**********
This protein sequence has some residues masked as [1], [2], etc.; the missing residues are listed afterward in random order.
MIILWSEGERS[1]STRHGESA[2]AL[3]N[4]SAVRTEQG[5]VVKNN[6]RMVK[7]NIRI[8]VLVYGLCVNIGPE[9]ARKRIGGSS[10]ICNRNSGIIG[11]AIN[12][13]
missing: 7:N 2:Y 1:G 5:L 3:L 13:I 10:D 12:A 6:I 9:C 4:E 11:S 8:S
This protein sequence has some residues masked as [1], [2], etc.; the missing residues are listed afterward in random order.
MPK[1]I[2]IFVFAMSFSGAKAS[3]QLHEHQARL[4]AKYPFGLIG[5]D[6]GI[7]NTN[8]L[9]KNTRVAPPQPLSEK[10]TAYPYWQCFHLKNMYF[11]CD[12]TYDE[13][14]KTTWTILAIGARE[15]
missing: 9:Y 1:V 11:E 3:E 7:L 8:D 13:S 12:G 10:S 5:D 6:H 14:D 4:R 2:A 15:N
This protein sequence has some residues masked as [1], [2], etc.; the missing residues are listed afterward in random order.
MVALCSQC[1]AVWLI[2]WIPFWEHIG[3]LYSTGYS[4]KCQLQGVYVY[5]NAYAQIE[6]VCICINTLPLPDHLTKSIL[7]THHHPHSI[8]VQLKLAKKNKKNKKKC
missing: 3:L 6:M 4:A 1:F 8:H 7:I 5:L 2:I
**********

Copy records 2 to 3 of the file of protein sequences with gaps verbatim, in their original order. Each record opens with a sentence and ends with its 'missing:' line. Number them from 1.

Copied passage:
This protein sequence has some residues masked as [1], [2], etc.; the missing residues are listed afterward in random order.
MPK[1]I[2]IFVFAMSFSGAKAS[3]QLHEHQARL[4]AKYPFGLIG[5]D[6]GI[7]NTN[8]L[9]KNTRVAPPQPLSEK[10]TAYPYWQCFHLKNMYF[11]CD[12]TYDE[13][14]KTTWTILAIGARE[15]
missing: 9:Y 1:V 11:E 3:E 7:L 8:D 13:S 12:G 10:S 5:D 6:H 14:D 4:R 2:A 15:N
This protein sequence has some residues masked as [1], [2], etc.; the missing residues are listed afterward in random order.
MVALCSQC[1]AVWLI[2]WIPFWEHIG[3]LYSTGYS[4]KCQLQGVYVY[5]NAYAQIE[6]VCICINTLPLPDHLTKSIL[7]THHHPHSI[8]VQLKLAKKNKKNKKKC
missing: 3:L 6:M 4:A 1:F 8:H 7:I 5:L 2:I